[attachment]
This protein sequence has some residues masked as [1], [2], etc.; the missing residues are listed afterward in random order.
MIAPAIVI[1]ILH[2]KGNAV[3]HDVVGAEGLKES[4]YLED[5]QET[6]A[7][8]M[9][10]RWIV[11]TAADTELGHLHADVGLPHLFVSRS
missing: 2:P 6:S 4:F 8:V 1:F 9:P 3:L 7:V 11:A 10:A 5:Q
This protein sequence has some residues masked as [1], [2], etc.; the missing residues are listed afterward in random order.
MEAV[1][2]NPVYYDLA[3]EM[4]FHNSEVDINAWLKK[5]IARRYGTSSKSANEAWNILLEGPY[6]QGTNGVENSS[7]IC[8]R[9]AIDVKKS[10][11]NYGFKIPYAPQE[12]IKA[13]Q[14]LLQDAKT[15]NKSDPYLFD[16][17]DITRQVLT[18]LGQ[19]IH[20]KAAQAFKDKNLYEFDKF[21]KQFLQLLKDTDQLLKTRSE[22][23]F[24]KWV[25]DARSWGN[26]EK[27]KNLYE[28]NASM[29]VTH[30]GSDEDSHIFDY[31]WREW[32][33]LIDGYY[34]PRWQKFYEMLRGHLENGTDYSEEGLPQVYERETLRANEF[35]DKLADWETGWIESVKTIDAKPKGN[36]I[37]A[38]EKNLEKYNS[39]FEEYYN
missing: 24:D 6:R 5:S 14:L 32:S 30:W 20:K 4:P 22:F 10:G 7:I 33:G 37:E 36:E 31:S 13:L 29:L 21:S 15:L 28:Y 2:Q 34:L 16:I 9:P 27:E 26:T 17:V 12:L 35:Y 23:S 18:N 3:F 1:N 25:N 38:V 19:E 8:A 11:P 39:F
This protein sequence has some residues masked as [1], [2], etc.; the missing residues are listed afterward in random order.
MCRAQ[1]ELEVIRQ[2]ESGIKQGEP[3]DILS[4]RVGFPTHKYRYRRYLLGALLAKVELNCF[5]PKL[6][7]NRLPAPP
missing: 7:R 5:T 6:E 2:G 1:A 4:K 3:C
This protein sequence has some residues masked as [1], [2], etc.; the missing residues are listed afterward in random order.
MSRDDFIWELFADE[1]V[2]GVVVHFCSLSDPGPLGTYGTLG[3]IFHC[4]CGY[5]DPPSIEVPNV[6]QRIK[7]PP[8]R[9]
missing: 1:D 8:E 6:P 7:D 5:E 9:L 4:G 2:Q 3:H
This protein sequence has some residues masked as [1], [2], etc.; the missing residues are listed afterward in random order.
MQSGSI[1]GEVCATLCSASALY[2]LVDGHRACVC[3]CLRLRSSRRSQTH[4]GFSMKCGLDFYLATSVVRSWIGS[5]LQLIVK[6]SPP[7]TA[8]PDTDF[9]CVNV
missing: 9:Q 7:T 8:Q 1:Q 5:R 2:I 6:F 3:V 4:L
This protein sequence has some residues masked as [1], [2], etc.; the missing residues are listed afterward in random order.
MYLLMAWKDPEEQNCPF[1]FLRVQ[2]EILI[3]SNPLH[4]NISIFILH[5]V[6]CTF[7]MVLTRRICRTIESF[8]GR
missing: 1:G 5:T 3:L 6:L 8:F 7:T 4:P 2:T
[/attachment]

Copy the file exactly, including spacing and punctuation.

This protein sequence has some residues masked as [1], [2], etc.; the missing residues are listed afterward in random order.
MIAPAIVI[1]ILH[2]KGNAV[3]HDVVGAEGLKES[4]YLED[5]QET[6]A[7][8]M[9][10]RWIV[11]TAADTELGHLHADVGLPHLFVSRS
missing: 2:P 6:S 4:F 8:V 1:F 9:P 3:L 7:V 11:A 10:A 5:Q
This protein sequence has some residues masked as [1], [2], etc.; the missing residues are listed afterward in random order.
MEAV[1][2]NPVYYDLA[3]EM[4]FHNSEVDINAWLKK[5]IARRYGTSSKSANEAWNILLEGPY[6]QGTNGVENSS[7]IC[8]R[9]AIDVKKS[10][11]NYGFKIPYAPQE[12]IKA[13]Q[14]LLQDAKT[15]NKSDPYLFD[16][17]DITRQVLT[18]LGQ[19]IH[20]KAAQAFKDKNLYEFDKF[21]KQFLQLLKDTDQLLKTRSE[22][23]F[24]KWV[25]DARSWGN[26]EK[27]KNLYE[28]NASM[29]VTH[30]GSDEDSHIFDY[31]WREW[32][33]LIDGYY[34]PRWQKFYEMLRGHLENGTDYSEEGLPQVYERETLRANEF[35]DKLADWETGWIESVKTIDAKPKGN[36]I[37]A[38]EKNLEKYNS[39]FEEYYN
missing: 24:D 6:R 5:S 14:L 32:S 30:W 20:K 4:P 22:F 10:G 7:I 33:G 37:E 36:E 31:S 13:L 29:L 21:S 15:L 28:Y 2:Q 34:L 16:I 9:P 27:E 26:T 17:V 12:L 35:Y 23:S 18:N 3:F 1:N 25:N 38:V 19:E 8:A 11:P 39:F
This protein sequence has some residues masked as [1], [2], etc.; the missing residues are listed afterward in random order.
MCRAQ[1]ELEVIRQ[2]ESGIKQGEP[3]DILS[4]RVGFPTHKYRYRRYLLGALLAKVELNCF[5]PKL[6][7]NRLPAPP
missing: 7:R 5:T 6:E 2:G 1:A 4:K 3:C
This protein sequence has some residues masked as [1], [2], etc.; the missing residues are listed afterward in random order.
MSRDDFIWELFADE[1]V[2]GVVVHFCSLSDPGPLGTYGTLG[3]IFHC[4]CGY[5]DPPSIEVPNV[6]QRIK[7]PP[8]R[9]
missing: 1:D 8:E 6:P 7:D 5:E 9:L 4:G 2:Q 3:H
This protein sequence has some residues masked as [1], [2], etc.; the missing residues are listed afterward in random order.
MQSGSI[1]GEVCATLCSASALY[2]LVDGHRACVC[3]CLRLRSSRRSQTH[4]GFSMKCGLDFYLATSVVRSWIGS[5]LQLIVK[6]SPP[7]TA[8]PDTDF[9]CVNV
missing: 9:Q 7:T 8:Q 1:Q 5:R 2:I 6:F 3:V 4:L
This protein sequence has some residues masked as [1], [2], etc.; the missing residues are listed afterward in random order.
MYLLMAWKDPEEQNCPF[1]FLRVQ[2]EILI[3]SNPLH[4]NISIFILH[5]V[6]CTF[7]MVLTRRICRTIESF[8]GR
missing: 1:G 5:T 3:L 6:L 8:F 7:T 4:P 2:T